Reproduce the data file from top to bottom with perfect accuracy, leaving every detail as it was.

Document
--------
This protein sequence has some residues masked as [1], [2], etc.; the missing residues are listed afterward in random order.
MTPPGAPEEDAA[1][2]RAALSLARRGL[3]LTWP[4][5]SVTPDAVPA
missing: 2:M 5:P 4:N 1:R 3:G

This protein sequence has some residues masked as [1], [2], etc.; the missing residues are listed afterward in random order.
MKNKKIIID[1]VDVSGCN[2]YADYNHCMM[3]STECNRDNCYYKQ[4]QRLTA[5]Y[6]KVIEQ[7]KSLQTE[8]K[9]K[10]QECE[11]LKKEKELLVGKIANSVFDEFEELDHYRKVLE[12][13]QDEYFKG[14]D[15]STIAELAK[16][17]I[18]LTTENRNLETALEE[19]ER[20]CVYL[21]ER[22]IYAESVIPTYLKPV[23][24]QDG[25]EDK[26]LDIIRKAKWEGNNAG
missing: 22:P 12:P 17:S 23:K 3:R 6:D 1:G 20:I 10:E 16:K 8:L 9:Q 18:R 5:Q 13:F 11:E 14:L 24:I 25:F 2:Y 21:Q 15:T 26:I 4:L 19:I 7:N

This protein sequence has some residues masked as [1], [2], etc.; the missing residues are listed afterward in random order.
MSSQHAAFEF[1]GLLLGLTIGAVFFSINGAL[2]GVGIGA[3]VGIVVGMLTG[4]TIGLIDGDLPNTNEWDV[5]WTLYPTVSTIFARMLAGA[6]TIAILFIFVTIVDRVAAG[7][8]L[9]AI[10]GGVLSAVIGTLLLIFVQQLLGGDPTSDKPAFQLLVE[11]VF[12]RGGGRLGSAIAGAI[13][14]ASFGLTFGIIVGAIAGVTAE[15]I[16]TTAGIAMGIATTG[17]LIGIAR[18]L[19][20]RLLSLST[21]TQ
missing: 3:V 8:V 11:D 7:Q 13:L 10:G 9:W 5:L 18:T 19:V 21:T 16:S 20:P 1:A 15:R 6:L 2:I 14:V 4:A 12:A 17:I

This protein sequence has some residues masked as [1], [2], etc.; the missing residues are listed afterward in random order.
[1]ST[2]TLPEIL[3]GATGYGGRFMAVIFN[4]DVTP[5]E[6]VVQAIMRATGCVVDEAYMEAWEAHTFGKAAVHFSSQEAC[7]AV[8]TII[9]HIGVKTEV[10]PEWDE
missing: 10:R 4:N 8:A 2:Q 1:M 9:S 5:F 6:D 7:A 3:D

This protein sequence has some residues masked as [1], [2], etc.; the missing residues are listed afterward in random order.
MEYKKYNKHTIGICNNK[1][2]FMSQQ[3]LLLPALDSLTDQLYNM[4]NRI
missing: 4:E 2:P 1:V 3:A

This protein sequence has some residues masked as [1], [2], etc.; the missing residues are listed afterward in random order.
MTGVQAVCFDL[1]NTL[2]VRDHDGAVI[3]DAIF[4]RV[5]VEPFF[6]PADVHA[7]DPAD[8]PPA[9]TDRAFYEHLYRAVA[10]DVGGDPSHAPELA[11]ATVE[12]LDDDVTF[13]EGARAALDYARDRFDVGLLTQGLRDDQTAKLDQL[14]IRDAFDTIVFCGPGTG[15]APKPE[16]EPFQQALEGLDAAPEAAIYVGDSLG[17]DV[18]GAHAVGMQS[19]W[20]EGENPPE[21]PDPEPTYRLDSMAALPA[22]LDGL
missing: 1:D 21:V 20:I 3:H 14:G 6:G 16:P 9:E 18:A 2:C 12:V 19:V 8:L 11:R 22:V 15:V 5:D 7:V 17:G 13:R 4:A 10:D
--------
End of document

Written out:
This protein sequence has some residues masked as [1], [2], etc.; the missing residues are listed afterward in random order.
MTPPGAPEEDAA[1][2]RAALSLARRGL[3]LTWP[4][5]SVTPDAVPA
missing: 2:M 5:P 4:N 1:R 3:G

This protein sequence has some residues masked as [1], [2], etc.; the missing residues are listed afterward in random order.
MKNKKIIID[1]VDVSGCN[2]YADYNHCMM[3]STECNRDNCYYKQ[4]QRLTA[5]Y[6]KVIEQ[7]KSLQTE[8]K[9]K[10]QECE[11]LKKEKELLVGKIANSVFDEFEELDHYRKVLE[12][13]QDEYFKG[14]D[15]STIAELAK[16][17]I[18]LTTENRNLETALEE[19]ER[20]CVYL[21]ER[22]IYAESVIPTYLKPV[23][24]QDG[25]EDK[26]LDIIRKAKWEGNNAG
missing: 22:P 12:P 17:S 23:K 3:R 6:D 1:G 20:I 10:E 16:K 8:L 9:Q 18:R 5:Q 13:F 11:E 14:L 24:I 25:F 2:Y 21:Q 15:T 26:I 4:L 19:I 7:N

This protein sequence has some residues masked as [1], [2], etc.; the missing residues are listed afterward in random order.
MSSQHAAFEF[1]GLLLGLTIGAVFFSINGAL[2]GVGIGA[3]VGIVVGMLTG[4]TIGLIDGDLPNTNEWDV[5]WTLYPTVSTIFARMLAGA[6]TIAILFIFVTIVDRVAAG[7][8]L[9]AI[10]GGVLSAVIGTLLLIFVQQLLGGDPTSDKPAFQLLVE[11]VF[12]RGGGRLGSAIAGAI[13][14]ASFGLTFGIIVGAIAGVTAE[15]I[16]TTAGIAMGIATTG[17]LIGIAR[18]L[19][20]RLLSLST[21]TQ
missing: 3:V 8:V 11:D 7:Q 13:L 10:G 9:W 5:L 18:T 19:V 21:T 16:S 20:P 1:A 15:R 6:L 2:I 14:V 4:A 12:A 17:I

This protein sequence has some residues masked as [1], [2], etc.; the missing residues are listed afterward in random order.
[1]ST[2]TLPEIL[3]GATGYGGRFMAVIFN[4]DVTP[5]E[6]VVQAIMRATGCVVDEAYMEAWEAHTFGKAAVHFSSQEAC[7]AV[8]TII[9]HIGVKTEV[10]PEWDE
missing: 10:R 4:N 8:A 2:Q 1:M 9:S 5:F 6:D 7:A 3:D

This protein sequence has some residues masked as [1], [2], etc.; the missing residues are listed afterward in random order.
MEYKKYNKHTIGICNNK[1][2]FMSQQ[3]LLLPALDSLTDQLYNM[4]NRI
missing: 4:E 2:P 1:V 3:A

This protein sequence has some residues masked as [1], [2], etc.; the missing residues are listed afterward in random order.
MTGVQAVCFDL[1]NTL[2]VRDHDGAVI[3]DAIF[4]RV[5]VEPFF[6]PADVHA[7]DPAD[8]PPA[9]TDRAFYEHLYRAVA[10]DVGGDPSHAPELA[11]ATVE[12]LDDDVTF[13]EGARAALDYARDRFDVGLLTQGLRDDQTAKLDQL[14]IRDAFDTIVFCGPGTG[15]APKPE[16]EPFQQALEGLDAAPEAAIYVGDSLG[17]DV[18]GAHAVGMQS[19]W[20]EGENPPE[21]PDPEPTYRLDSMAALPA[22]LDGL
missing: 1:D 21:V 20:I 3:H 14:G 6:G 16:P 9:E 18:A 2:C 12:V 19:V 8:L 11:R 22:V 15:V 5:D 7:V 17:G 13:R 4:A 10:D